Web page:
A Pop Of Colour In The Central City: New Mural Completed By Christchurch Youth And Flox
Just before Christmas ten young artists had the opportunity to work alongside renowned New Zealand artist Hayley King (Flox) to design and paint a large-scale mural in Christchurch’s central city.
The group of young people were selected from schools throughout Christchurch to participate in the programme which was run by the YMCA Christchurch.
King flew down to facilitate the programme and oversee the painting of the mural she designed.
“What a privilige it has been to be down here working with these kids and really seeing something positive and creative for the city of Christchurch.”
The group spent two days under Flox’s artistic wing in a hands-on workshop where they learnt how to design large scale murals and a range of spray painting techniques. They then took their skills outside to work on the mural.
“The programme saw the kids going through the drawing phase right through to painting and execution.”
YMCA CEO Josie Ogden-Schroeder says it was important to the organization that the programme included young people in the whole process.
“We wanted to beautify our hoardings but we also knew this was an opportunity to do something a bit different. Being able to facilitate the upskilling of young artists alongside Hayley and then have them paint our mural has been amazing.”
The YMCA Christchurch has a legacy of supporting young people in the arts and runs a variety of programmes and services that celebrate the creative and performing arts for communities in Christchurch.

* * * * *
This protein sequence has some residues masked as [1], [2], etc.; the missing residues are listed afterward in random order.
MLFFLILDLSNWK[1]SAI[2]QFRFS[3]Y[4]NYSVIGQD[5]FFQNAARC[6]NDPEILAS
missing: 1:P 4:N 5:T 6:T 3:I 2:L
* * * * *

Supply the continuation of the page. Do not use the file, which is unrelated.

“This is a huge part of what we do – encouraging and celebrating the creativity of our young people.”
Facing the Botanic Gardens along Rolleston Ave, the completed mural is a welcome pop of colour. It spans the length of the YMCA’s building site hoarding, about 40 metres.
The mural will remain in place for the duration of the build which is set to be completed in mid-2023. At this stage the mural will then be carefully dismantled and given a new home.
The programme was partially funded by the Christchurch City Council’s Enliven Spaces Fund which aims to bring more art to the public through the activation of vacant or transtional spaces. By tapping into this fund the YMCA Christchurch were able to bring their idea to life.
Street art in the city became especially prominent after the 2011 earthquakes when the demolition of many earthquake damaged buildings left Christchurch with a mass of empty spaces and blank walls. Since then, street art has become a vital part of Christchurch’s identity, even winning the city a ranking as one of the street art capitals of the world in Lonely Planet’s 2017 book, alongside cities such as New York, Barcelona and Berlin.
These young people are now preparing to step into the shoes of the artists before them and continue Ōtautahi’s street art legacy.